I was tasked with making a rag quilt for a little girl. I have a giant problem with saying no, even when it comes to things that I’ve never made before. Sometimes it works in my favor….sometimes, the project flops. I’m not sure where this rag quilt fell in that scheme.
I read several tutorials online for rag quilts. I had no idea the amount of diversity that can be incorporated into these. I was supposed to be making a blanket that was similar to one the little girl’s brother had. Based on that, I had already decided to use flannel. Some tutorials recommended using batting between flannel layers or to use three layers of flannel. In the end, I decided to only make mine two layers thick. (Frugality and laziness made this decision.)
This six-year-old loves pink, and cats and dogs. Those were my only instructions. Always looking for a good deal, I waited a week or so until JoAnn’s had a sale on their flannel. I randomly picked out about six different fabrics that mostly coordinated: four with cats/dogs and two solid pinks. Because I had no idea how much to get, I only purchased about 1/2 yard of each print and 1 yard each of solids. I’ll go ahead and tell you now…that wasn’t enough! (Note to self, let’s start planning out these projects better….)
I opted to make the squares six inches, knowing that they would end up being 5″ squares once they were sewn. I don’t have a design wall, so I lay out my quilts on the floor, which is super convenient when you have five animals walking around. (eye roll) In laying out the pieces, I discovered another trip to JoAnns would be required. I actually only ended up getting another yard of each of the solids because it seemed 1/2 yard of the four prints was jusssstt enough.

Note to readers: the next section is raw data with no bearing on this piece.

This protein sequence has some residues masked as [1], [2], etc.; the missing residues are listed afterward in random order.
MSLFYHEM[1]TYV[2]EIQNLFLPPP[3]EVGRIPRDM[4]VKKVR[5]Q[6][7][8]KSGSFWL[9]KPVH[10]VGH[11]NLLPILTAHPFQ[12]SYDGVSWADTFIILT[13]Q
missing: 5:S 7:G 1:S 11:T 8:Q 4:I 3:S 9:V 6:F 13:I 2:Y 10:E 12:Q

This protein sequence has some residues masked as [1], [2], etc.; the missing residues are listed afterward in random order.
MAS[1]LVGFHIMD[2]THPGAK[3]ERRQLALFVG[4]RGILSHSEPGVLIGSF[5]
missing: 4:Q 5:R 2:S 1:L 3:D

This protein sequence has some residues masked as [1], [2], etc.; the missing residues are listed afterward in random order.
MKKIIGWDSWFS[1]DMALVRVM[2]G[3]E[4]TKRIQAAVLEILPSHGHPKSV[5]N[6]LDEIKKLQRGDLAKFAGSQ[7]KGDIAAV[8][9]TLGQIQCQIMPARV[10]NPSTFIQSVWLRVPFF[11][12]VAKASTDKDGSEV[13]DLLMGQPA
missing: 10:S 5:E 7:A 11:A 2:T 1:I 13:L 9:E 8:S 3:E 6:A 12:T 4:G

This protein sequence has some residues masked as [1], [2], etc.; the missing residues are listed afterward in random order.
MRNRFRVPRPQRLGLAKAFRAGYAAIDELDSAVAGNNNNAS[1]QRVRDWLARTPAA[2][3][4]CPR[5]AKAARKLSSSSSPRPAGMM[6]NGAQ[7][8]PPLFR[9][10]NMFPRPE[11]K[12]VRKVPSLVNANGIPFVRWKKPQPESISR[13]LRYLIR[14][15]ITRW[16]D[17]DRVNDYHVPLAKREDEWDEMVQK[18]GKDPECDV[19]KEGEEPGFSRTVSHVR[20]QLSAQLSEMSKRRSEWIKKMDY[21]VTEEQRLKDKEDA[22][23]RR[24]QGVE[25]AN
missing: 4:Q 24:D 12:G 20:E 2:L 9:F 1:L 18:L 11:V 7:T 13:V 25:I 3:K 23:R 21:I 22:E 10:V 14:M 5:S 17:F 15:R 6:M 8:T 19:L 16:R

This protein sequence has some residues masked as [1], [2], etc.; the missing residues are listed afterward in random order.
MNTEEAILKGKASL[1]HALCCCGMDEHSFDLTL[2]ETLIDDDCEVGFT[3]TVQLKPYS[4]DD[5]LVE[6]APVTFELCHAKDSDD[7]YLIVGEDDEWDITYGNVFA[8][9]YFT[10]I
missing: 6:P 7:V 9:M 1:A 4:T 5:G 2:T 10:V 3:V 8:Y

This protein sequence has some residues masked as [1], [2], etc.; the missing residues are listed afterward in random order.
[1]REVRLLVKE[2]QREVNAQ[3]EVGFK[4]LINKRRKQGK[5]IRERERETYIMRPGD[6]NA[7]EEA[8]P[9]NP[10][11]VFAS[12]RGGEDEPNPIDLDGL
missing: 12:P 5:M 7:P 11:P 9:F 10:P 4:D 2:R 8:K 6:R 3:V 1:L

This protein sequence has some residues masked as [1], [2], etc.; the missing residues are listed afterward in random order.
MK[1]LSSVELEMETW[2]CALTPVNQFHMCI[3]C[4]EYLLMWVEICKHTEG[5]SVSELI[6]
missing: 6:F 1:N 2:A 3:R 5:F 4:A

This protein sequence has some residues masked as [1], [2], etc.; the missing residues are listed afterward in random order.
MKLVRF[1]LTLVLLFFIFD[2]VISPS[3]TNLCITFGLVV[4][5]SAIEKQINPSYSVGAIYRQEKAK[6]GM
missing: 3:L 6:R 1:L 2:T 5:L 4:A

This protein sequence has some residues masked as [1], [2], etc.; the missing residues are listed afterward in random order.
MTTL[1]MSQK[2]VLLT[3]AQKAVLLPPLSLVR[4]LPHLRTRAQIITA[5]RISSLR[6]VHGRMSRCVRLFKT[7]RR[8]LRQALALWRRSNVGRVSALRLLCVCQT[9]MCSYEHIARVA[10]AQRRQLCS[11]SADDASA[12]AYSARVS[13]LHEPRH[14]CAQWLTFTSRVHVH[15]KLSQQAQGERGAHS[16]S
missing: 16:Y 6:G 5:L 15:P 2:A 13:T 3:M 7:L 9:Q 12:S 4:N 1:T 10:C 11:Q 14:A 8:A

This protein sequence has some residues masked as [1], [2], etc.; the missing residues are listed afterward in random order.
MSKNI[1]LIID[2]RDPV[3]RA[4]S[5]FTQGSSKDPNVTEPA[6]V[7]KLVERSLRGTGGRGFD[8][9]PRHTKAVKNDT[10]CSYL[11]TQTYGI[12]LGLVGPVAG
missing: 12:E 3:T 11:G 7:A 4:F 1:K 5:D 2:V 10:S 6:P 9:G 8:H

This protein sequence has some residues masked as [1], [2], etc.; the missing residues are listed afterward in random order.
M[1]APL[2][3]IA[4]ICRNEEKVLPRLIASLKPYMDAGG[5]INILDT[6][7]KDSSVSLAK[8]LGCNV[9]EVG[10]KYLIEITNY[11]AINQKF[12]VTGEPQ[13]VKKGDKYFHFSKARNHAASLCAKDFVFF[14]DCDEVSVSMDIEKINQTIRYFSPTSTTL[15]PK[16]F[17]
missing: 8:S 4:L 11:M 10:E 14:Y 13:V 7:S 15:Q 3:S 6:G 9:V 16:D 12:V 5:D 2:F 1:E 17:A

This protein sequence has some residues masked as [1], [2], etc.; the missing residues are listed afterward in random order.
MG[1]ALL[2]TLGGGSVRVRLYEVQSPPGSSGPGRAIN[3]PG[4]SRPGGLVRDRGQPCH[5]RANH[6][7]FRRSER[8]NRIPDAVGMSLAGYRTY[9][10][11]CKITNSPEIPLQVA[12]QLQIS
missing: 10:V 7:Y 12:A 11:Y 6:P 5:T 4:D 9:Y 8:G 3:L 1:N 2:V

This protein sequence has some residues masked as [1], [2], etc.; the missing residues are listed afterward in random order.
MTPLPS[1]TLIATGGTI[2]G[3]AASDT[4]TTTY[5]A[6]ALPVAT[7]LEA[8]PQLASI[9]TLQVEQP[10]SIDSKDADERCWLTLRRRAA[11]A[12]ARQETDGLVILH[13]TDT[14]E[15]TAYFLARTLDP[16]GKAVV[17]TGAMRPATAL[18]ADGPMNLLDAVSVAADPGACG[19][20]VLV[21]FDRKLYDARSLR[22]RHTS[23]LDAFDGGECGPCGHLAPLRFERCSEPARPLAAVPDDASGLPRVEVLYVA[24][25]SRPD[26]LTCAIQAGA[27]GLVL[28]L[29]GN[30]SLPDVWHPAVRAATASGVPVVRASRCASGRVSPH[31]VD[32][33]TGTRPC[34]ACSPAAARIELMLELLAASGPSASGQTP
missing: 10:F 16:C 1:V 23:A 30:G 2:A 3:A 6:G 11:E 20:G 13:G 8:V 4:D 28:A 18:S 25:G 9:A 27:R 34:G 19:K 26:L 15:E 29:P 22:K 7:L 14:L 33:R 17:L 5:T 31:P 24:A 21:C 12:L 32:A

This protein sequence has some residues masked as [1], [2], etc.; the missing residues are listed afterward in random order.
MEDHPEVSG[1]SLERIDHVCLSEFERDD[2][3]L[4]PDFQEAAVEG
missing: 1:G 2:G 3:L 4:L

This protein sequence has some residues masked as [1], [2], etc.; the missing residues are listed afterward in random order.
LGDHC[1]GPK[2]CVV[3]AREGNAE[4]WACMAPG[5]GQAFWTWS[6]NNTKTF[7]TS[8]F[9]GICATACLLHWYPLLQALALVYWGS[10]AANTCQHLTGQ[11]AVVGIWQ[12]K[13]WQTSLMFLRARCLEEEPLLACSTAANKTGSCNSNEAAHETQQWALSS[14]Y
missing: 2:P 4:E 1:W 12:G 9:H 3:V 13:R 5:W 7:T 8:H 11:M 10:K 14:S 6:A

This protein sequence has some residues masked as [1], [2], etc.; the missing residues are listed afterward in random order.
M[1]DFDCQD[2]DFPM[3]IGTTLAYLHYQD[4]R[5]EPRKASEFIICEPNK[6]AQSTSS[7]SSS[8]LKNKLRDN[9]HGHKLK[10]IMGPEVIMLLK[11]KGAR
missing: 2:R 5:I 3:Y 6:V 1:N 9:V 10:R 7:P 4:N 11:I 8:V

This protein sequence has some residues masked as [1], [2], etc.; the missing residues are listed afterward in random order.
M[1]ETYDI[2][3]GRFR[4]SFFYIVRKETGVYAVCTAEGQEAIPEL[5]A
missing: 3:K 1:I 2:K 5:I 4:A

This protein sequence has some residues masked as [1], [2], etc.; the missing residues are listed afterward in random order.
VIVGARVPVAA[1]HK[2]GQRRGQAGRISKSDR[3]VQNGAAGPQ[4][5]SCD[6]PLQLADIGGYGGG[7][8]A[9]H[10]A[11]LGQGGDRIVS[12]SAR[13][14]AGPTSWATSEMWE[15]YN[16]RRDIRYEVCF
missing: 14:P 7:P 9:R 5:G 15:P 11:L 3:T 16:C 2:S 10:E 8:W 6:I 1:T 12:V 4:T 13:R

My favorite part is actually the back. I made a checkerboard pattern with the two shades of pink, instead of keeping it a solid color. This layout is also the reason I didn’t have enough of the solid fabric to finish the blanket with my first flannel purchase. I think it was worth a second trip to the store.
After piecing, the quilt needed to be “ragged”. All the tutorials mentioned the monotony of cutting little strips in the seam allowance and….boy….they weren’t kidding. I couldn’t wait to be finished. It was rough for my wrist and probably on my scissors as well. It was recommended to use spring action rag quilt snips, but I refused to purchase scissors for one project. If this was something I planned to make more often, perhaps I would change my mind.
These pictures were all taken prior to washing this blanket, which is a good thing. I HATED this blanket after washing it. I definitely do not like the look of a rag quilt, it’s just not my thing. I didn’t take any after pics, so you can’t really appreciate why I didn’t like it. I found that the flannel pilled, making the blanket look “used”. That really bothered me. The “ragged” edges actually looked ok. I know the idea is a snuggly blanket that looks loved, but again, it’s just not my thing. Will I make another one? eh….
In the end, the blanket was well received. She seems to love it and that is all that matters! What’s your take on rag quilts? Love them or leave them?